X-Men in Review – 18 Years And Worth The Wait
I have to admit that I thought the X-Men arcade game came out before 1992, but apparently my memory is already starting to fail me (I thought this mainly because I didn’t think I frequented arcades so much when I was in college). Whatever the case, I played this game any chance I got, and I always longed for a nice home version – or any home version – to be released. Alas, it wasn’t meant to happen until 18 years later when the game arrived on XBLA and PSN, neither of which I had access to. Finally, however, Konami must have caught drift of how badly I wanted this game, and they released an iOS port of the arcade classic. It was so totally worth the wait.
Since the game features the X-Men, your plot is the basic “save the world from Magneto” shtick. As one might suspect, however, the plot really doesn’t matter. This game is all about playing as your favorite x-man and kicking evil mutants around the screen. The reality is that the game isn’t even all that complicated – you have punch, jump and mutant power buttons, and there aren’t any complicated left, right, up, down, spin around type moves or weapons to pick up. There are, however, plenty of villains to fight (some of which get kind of weird on the island levels), including several famous bosses like Mystique and the Juggernaut.
In regards to the eponymous heroes of this tale, you get to select between Wolverine, Cyclops, Colossus, Storm, Nightcrawler and Dazzler. I’m not really sure why they threw the last one in there as opposed to someone like Iceman or Gambit, but I’m sure they had there reasons. Anyway, it’s not like playing one versus another feels all that different, though there are some cool personal moves, like Wolverine ripping sentinels apart with his claws or Colossus giving an enemy a headlock and knocking them senseless.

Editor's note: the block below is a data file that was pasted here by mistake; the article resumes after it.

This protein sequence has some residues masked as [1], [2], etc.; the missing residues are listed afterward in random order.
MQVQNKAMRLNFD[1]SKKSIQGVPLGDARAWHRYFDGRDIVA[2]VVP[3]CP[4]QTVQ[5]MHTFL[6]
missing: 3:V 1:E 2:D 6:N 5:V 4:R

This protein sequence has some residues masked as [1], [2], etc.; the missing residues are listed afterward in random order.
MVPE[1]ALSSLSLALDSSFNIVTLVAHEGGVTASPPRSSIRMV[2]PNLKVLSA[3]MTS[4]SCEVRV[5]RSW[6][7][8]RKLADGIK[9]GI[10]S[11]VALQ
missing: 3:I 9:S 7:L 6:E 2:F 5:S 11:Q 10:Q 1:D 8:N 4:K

You can take on the mission on your own, or you can hook up with up to four other players (according to iTunes, though I’m really surprised it wouldn’t support playing all 6 characters at once) via WiFi. The one thing that seemed to be missing, or at least that I wasn’t able to figure out, was how to switch between characters once you lost all your lives and wanted to continue the game.
The visuals are certainly 1992 good, and actually hold up fairly well even today. The characters look like they jumped straight out of the pages of the comic books, and the later island levels feel source material inspired. There are some nice little touches like watching sentinels get built in the factory levels. The animation overall is decent, and watching some of the close up combat truly seems like an X-Men battle come to life.
The audio doesn’t fare quite as well. The voices are nice in that they are there, but they aren’t great. The rest of the sound effects are either standard or often seem kind of odd, especially when it comes to some of the non-robot villains. The music is actually pretty good. It has a nice old school console quality to it and never gets boring.
Much like the release of such SEGA classics as Streets of Rage and Golden Axe, this beat-em-up is more of a nostalgia piece than anything. Thankfully this was my era of gaming, and as a result I truly appreciate what this entry brings to the table. Its simple mechanics and straightforward game play probably won’t appeal to fans of modern brawlers, but those looking for a quick combat fix should feel right at home. After nearly 20 years, this still feels like one of the best X-Men games to me.
|Reviewed Ver:||1.0.0||Min OS Req:||3.1.3|
|Price:||$2.99||App Size:||50.3 MB|